Truitt is a major figure in American art. Her career as a painter and sculptor spanned over forty years, during which time she was the subject of major solo presentations at Whitney Museum of American Art, New York (1974); Baltimore Museum of Art (1992); and Hirshhorn Museum and Sculpture Garden, Washington, D.C. (2010). While often labelled a Minimalist, Truitt's work was defined by a powerful emotional and autobiographical reflex that stands her apart from her contemporaries.
In the 1950s, Truitt abandoned psychology and nursing to dedicate herself to art. Truitt's early practice found resonance with the American Abstract Expressionists, formulating itself around a core interest in colour - albeit from a sculptural standpoint. From hesitant experiments with clay, wire and cement, to elegant wooden, totem-like sculptures and monochromatic paintings, Truitt's work successfully re-defined the boundaries of American Abstraction. She is now recognised as one of the movement's leading proponents. While she is perhaps now best known for her sculptures, Truitt was committed to a daily ritual of drawing and painting.
Writing in April, 1965, Truitt stated: "What is important to me in not geometrical shape per se, or color per se, but to make a relationship between shape and color which feels to me like my experience. To make what feels to me like reality." (Private papers)
A long-term display of sculptures by Truitt opened at Dia:Beacon, Beacon, New York in 2017.
Selected solo exhibitions include: ‘In The Tower: Anne Truitt, National Gallery Of Art', Washington, USA (2017-2018); ‘Intersections', Baltimore Museum of Art, Baltimore, USA (2016); ‘Anne Truitt', Academy Art Museum, Maryland, USA (2013-2014); ‘Threshold: Work from the 1970s', Matthew Marks Gallery, New York, USA (2013); ‘Anne Truitt: Sculpture', Georgia O'Keeffe Museum, Santa Fe, New Mexico, USA (2000) and ‘Sculpture', Neuberger Museum of Art, State University of New York, New York, USA (1986).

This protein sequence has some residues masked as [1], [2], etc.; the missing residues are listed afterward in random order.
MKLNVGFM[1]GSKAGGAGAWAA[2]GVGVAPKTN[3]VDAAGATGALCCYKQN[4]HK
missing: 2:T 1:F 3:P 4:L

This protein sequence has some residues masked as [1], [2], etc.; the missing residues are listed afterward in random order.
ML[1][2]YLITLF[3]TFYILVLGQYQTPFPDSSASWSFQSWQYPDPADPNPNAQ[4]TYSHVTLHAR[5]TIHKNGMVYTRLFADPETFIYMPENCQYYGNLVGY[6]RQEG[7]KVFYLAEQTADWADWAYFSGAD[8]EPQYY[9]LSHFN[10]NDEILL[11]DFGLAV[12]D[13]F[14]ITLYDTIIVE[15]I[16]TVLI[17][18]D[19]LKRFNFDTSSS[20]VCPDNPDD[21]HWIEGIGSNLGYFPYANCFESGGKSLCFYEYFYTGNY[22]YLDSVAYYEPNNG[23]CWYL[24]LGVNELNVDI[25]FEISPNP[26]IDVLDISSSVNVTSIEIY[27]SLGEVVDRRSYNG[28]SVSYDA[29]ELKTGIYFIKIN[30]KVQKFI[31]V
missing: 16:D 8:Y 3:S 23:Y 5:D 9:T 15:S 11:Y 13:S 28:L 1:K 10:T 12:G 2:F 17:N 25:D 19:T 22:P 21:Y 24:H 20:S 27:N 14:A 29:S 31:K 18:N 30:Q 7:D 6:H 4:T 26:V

Selected group exhibitions include: ‘Epic Abstraction: Pollock to Herrera', The Met Fifth Avenue, New York, USA (2018-2019); ‘The Long Run', Museum of Modern Art, New York, USA (2018); ‘Passages in Modern Art: 1946-1996', Dallas Museum of Art, Dallas, USA (2016); ‘Defining Sculpture', Albright-Knox Art Gallery, Buffalo, USA (2015); ‘Notations: Minimalism in Motion', Philadelphia Museum of Art, Philadelphia, USA (2015); ‘Art at the Center: 75 Years of Walker Collections', Walker Art Center, Minneapolis, USA (2014); and ‘Lines of Thought', Parasol Unit, London, UK (2012).
Truitt was also included in the seminal group exhibition ‘Primary Structures: Younger American and British Sculptors' at The Jewish Museum, New York, USA in 1966.
In addition to her work as an artist, Truitt has written three books: ‘Daybook' (Pantheon, 1982), ‘Turn' (Viking, 1986) and ‘Prospect' (Scribner, 1996).
Truitt's work is found in major American public collections National Gallery of Art, Washington DC; Dia:Beacon, New York; Whitney Museum of American Art, New York; Museum of Modern Art, New York; Smithsonian American Art Museum, Washington DC; Metropolitan Museum of Art, New York; Los Angeles County Museum of Art (LACMA), Los Angeles, USA; and The Panza Collection, Milan.